[Guest Blog Post by Kieran Ricketts, ABC News Online - Cross posted from the Google Australia Blog]
How does a piece of powerful Australian political theatre that saw accusations of misogyny hurled across the political divide become watercooler social media buzz the world over?
As with many ‘overnight’ online successes, it’s the result of a long tail of strategic thinking.
The video in question – whatever your view of the politics that surround it – is compelling, polemic and tense.
And it’s had an extraordinary response – over 1.5 million views in less than a week. It has been watched so much that totalling the amount of minutes viewed equates to over 14.5 years of eyeballing – and it has been ‘liked’ on YouTube 15,000 times.
There are no happy accidents involved. ABC Innovation and ABC News Online have been participating in YouTube Partner Events over the last few months and gained some key insights into how we use the platform better.
We know that what we were doing in the past – simply channelling video en masse through to YouTube – was not working. We know people want a selection of video that is ‘watercooler’ content – content worth sharing, content that generates discussion and debate, powerful words and pictures. So we’re looking for that content actively, and putting it where people are – on social media platforms – instead of waiting for them to come to our News website.
The traffic to the Gillard clip comes from a range of places. It was featured on the YouTube front page, embedded by a variety of international mastheads including The New Yorker and played back 57% of the time on mobile devices – a statistic that would have been jawdropping years ago, but is now the status quo. We’ve also been working with our international social media partner Storyful to make content like this available to major international media partners the minute it is available.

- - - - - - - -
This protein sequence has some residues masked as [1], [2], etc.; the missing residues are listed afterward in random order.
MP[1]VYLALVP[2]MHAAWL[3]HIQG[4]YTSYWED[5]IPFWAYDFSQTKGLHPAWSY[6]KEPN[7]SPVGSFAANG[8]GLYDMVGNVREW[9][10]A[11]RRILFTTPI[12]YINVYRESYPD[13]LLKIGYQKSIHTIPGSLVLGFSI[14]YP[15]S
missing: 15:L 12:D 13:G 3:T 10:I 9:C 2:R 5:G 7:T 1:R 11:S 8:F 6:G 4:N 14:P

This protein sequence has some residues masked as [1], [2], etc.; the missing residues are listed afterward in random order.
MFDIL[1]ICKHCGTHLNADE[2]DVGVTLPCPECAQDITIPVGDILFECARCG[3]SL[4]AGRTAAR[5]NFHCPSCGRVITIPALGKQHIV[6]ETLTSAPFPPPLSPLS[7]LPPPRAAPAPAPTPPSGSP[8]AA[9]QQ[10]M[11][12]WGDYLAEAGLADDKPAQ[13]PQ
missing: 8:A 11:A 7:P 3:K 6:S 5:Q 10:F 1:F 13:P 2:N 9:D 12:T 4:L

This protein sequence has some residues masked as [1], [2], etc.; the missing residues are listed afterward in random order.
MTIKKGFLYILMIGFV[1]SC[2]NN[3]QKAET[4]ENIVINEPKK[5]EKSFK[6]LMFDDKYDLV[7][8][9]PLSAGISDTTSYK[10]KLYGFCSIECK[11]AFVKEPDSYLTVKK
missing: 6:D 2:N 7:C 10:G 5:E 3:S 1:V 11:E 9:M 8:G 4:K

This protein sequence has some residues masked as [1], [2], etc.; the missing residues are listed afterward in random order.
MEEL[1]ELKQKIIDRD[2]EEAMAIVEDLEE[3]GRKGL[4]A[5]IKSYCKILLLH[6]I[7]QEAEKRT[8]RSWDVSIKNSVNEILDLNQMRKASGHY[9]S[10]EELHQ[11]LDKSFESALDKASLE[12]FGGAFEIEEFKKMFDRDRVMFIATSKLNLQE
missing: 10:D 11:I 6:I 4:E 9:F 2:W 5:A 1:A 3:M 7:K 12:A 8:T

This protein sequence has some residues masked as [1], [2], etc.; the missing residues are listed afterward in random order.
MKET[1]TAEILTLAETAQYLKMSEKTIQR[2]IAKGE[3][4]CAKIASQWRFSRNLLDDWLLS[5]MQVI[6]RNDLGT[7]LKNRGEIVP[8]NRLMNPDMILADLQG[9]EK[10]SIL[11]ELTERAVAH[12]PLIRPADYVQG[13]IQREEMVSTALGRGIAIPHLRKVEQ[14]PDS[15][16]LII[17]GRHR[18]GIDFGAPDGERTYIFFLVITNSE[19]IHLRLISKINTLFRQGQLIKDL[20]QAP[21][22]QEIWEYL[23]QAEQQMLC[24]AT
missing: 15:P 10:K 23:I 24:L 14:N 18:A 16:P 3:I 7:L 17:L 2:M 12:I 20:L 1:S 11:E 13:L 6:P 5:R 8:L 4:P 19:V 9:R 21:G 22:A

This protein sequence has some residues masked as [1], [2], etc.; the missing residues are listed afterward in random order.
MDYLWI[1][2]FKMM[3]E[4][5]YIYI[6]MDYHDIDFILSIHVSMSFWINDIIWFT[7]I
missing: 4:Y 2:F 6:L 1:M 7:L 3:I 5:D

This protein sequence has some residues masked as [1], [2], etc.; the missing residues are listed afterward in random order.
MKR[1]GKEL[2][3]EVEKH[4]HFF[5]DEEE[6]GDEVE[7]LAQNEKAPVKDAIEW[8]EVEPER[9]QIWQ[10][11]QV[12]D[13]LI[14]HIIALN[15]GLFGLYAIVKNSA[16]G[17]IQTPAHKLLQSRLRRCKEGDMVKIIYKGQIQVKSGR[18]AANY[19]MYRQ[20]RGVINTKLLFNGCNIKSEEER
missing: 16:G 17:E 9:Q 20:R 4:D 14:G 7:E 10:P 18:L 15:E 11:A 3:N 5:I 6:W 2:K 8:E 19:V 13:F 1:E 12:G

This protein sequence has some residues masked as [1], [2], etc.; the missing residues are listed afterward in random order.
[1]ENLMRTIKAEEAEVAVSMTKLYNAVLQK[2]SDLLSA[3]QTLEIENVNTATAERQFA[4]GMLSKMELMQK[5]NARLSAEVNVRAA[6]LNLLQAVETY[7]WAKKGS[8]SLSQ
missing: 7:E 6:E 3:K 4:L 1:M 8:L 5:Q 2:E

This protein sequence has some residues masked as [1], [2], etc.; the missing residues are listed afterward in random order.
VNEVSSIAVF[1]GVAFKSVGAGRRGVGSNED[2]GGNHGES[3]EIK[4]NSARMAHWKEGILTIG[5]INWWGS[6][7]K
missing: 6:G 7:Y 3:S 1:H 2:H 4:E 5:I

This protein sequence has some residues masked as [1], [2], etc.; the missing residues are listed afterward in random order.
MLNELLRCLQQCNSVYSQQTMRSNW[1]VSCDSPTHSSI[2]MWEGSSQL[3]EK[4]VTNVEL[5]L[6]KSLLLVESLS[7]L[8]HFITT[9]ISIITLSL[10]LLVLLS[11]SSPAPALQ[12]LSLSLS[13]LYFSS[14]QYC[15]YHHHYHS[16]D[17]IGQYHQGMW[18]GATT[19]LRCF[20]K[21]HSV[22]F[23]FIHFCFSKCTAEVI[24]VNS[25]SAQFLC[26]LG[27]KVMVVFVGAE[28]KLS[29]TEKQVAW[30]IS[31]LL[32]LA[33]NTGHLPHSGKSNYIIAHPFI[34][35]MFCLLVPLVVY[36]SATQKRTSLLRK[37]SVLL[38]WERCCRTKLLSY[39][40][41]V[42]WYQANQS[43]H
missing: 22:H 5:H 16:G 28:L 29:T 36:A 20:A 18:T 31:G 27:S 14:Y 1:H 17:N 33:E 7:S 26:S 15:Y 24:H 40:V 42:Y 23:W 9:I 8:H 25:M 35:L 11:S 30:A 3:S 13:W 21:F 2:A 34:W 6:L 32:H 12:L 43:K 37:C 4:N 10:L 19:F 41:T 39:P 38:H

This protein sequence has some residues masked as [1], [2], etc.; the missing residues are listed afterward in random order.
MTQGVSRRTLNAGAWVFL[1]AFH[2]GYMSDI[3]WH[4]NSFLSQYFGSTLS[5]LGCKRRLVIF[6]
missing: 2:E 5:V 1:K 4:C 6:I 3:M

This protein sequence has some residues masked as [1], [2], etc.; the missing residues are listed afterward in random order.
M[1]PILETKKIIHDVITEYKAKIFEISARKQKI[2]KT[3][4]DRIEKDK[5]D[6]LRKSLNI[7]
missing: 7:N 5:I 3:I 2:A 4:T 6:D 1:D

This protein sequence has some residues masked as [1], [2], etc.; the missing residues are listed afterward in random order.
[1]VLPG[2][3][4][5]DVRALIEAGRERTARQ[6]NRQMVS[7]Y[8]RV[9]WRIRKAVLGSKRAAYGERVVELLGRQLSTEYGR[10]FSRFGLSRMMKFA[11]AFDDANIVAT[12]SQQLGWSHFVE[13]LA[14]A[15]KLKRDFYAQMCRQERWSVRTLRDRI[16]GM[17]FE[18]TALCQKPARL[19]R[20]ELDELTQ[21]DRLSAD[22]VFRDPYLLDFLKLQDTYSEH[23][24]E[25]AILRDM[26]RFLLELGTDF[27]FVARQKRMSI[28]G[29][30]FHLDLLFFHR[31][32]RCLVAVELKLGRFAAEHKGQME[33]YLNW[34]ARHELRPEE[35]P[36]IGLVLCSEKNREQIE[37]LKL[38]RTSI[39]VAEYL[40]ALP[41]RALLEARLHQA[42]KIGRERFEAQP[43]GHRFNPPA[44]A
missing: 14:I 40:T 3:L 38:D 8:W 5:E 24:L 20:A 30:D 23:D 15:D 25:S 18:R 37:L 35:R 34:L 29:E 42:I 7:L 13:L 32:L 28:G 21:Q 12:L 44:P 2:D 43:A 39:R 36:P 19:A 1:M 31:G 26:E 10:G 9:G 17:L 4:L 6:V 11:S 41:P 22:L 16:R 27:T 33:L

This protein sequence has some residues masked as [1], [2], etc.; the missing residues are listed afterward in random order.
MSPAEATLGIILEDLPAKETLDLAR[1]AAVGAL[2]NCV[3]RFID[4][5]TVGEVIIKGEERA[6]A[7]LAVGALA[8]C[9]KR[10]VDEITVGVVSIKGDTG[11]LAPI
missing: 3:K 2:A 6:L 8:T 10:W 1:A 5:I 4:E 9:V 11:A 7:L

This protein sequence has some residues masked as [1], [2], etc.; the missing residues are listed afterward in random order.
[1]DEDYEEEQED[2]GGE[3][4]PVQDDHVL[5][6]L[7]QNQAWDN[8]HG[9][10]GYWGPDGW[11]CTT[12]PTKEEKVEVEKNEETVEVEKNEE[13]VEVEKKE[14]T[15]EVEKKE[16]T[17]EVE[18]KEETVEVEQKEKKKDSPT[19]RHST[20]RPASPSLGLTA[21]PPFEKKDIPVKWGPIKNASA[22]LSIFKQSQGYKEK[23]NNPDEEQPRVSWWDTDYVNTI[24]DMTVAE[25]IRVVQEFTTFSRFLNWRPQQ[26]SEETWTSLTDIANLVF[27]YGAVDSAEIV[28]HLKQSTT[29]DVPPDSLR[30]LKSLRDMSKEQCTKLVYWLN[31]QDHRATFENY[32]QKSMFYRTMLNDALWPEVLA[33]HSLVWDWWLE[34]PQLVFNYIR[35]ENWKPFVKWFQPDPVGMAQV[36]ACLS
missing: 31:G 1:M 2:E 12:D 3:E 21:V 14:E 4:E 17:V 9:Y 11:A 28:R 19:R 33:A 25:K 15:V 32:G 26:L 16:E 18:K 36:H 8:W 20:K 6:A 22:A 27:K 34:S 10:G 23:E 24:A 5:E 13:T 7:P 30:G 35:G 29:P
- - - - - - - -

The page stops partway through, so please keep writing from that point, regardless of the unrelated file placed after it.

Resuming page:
Ratio of likes to dislikes on the video by the countries that viewed it the most between 8 and 14 October (ordered by number of likes)
To get to this position, we not only hinged off the back of some vastly improved technical processes that get crisp, clean video out of ABC News television systems and onto third parties at lightning speed – but also built a YouTube experience that encourages users to find more related ABC News content right alongside what they’re currently watching. We also place it all on a consistently branded YouTube channel. We’re heartened too that more YouTube users have reacted by subscribing to our YouTube channel so they see more of our content the minute it’s delivered.
The raw Gillard vision was available to a number of media outlets. That the ABC has had such a strong reception to this content ahead of other broadcasters is a reflection of our ability to get it online, in the right place at the right speed – a competitive advantage our rolling news focus at ABC News Online and ABC News 24 enables us to really leverage. It’s a coming of age story for us, really.